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Abstract: SA-PO105

Chest Pain, Diarrhea, AKI, and Anemia: Uniting Them

Session Information

Category: Acute Kidney Injury

  • 101 AKI: Epidemiology, Risk Factors, and Prevention


  • Sian, Jaspreet, The University of Texas Southwestern Medical Center, Dallas, Texas, United States
  • Levea, Swee-Ling, The University of Texas Southwestern Medical Center, Dallas, Texas, United States
  • Hendricks, Allen, The University of Texas Southwestern Medical Center, Dallas, Texas, United States

Amyloidosis is a systemic disease with multiorgan involvement affecting 4000 Americans a year. Diagnosis is often delayed and overlooked. In this case a patient presents with many symptoms and a renal biopsy unites them.

Case Description

69 year old male with pancreas and kidney transplant presents for chronic diarrhea for several weeks, chest pain, acute kidney injury (AKI) and anemia. GI panel positive for sapovirus. Cr improves with IV fluids but with ongoing diarrhea colonoscopy is done showing edematous colon. Chest pain persists and catheterization showed 60% proximal stenosis of the LAD and 40% left circumflex and RCA stenosis. He is discharged on aspirin.
One week later, he has a rash and AKI with a Cr of 13.3. UA has eosinophils and cholesterol emboli is diagnosed. Dialysis is initiated and patient transferred for renal biopsy which is performed. The glomeruli had diffuse mesangial expansion by eosinophilic, amorphous, acellular material, walls of arteries and arterioles were expanded by the same material (Figure 1A). A Congo red stain was positive in glomeruli, arteries, and arterioles (Figure 1B). This is consistent with AL amyloidosis, lambda light chain type. Bone marrow biopsy shows plasma cell neoplasm involving 40 to 50% of bone marrow. Cardiac MRI is consistent with amyloid. Colon biopsy positive for amyloid. Patient was started on chemotherapy but expired.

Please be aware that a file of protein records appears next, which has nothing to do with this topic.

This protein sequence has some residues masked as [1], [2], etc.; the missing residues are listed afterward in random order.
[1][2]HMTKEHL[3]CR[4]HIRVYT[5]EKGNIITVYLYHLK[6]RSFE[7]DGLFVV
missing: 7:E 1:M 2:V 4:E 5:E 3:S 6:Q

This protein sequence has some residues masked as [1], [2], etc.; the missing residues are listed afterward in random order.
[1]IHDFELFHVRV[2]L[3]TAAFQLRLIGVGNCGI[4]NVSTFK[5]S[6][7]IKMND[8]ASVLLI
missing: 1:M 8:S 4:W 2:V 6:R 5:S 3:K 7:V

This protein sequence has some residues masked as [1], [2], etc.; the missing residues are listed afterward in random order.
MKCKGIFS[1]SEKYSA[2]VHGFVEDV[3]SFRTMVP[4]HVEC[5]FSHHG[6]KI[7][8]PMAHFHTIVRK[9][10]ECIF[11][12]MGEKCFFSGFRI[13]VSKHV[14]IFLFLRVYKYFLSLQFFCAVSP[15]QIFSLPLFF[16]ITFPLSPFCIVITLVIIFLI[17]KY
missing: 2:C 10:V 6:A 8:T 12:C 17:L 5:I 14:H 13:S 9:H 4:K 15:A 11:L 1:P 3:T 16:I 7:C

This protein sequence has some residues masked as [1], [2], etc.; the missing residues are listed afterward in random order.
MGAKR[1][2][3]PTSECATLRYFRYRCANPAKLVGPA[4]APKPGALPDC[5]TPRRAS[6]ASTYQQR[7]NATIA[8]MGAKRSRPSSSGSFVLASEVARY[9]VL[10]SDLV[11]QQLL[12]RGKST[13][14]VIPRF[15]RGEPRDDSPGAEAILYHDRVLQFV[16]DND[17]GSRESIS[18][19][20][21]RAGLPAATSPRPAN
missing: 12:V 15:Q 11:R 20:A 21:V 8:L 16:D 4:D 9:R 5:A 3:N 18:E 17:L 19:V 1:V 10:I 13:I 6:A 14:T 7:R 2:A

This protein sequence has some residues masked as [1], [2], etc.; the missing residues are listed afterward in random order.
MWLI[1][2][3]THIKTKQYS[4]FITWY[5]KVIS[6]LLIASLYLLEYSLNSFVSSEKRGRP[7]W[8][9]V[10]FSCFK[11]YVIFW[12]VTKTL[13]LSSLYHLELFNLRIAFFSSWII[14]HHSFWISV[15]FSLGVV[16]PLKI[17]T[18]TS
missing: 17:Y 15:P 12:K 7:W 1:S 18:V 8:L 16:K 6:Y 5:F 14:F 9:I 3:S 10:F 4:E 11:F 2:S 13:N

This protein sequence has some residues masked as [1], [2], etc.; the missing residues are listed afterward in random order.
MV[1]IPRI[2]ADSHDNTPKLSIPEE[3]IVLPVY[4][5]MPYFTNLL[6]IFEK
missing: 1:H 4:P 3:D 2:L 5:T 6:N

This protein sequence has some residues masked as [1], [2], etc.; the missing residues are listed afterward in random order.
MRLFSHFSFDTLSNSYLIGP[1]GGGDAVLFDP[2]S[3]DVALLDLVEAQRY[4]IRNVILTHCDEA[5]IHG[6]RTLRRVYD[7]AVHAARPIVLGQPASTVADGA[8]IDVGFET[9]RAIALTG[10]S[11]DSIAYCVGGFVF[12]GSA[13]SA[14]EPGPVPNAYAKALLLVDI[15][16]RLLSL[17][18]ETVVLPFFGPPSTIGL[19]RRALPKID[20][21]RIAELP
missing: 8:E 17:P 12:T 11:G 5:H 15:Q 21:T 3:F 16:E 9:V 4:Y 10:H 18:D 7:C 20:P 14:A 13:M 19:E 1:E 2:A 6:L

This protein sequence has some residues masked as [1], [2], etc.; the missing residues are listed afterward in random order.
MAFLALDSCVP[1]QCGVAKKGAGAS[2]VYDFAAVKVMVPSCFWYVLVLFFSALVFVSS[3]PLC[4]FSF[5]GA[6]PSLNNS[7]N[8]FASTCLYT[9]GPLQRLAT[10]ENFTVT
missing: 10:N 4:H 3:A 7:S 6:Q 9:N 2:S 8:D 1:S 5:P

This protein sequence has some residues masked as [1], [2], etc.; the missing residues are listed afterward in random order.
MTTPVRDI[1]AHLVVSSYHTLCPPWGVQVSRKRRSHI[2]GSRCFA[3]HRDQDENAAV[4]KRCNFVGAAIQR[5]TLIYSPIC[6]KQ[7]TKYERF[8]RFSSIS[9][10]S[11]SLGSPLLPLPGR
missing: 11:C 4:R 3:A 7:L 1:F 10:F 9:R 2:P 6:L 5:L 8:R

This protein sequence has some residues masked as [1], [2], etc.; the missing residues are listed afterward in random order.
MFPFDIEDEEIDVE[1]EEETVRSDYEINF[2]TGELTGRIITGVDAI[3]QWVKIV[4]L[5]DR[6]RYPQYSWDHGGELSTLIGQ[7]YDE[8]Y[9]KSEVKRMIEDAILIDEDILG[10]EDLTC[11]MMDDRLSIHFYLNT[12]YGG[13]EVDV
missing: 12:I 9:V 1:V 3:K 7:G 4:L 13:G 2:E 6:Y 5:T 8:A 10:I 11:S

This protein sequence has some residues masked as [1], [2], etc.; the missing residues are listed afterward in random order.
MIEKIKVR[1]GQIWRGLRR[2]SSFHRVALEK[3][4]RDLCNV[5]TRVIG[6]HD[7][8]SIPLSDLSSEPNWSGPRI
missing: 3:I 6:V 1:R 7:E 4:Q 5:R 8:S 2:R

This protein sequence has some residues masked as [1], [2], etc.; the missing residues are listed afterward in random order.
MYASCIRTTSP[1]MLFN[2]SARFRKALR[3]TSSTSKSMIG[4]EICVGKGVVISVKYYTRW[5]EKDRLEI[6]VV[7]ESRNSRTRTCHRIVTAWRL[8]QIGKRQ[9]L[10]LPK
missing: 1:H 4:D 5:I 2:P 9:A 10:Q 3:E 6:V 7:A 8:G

Amyloidosis is deposition of insoluble amyloid proteins that form B-pleated sheets. AL amyloid is composed of monoclonal gamma or kappa light chains. Light chains deposit in many organs and can present as anasarca, GI bleeding, dysphagia, weight loss, portal hypertension, diarrhea, chest pain, arrythmia and macroglossia. Diagnosis requires a biopsy of a fat pad or bone marrow and undergo evaluation for extent of organ involvement with cardiac MRI, coloscopy and skin biopsy. In this patient, due to his history of transplants, his work up was focused on infectious etiology for diarrhea. With the rarity of this disease, many are diagnosed late or not at all, which is why it is important to consider a unifying diagnosis for what may appear to be independent disease processes.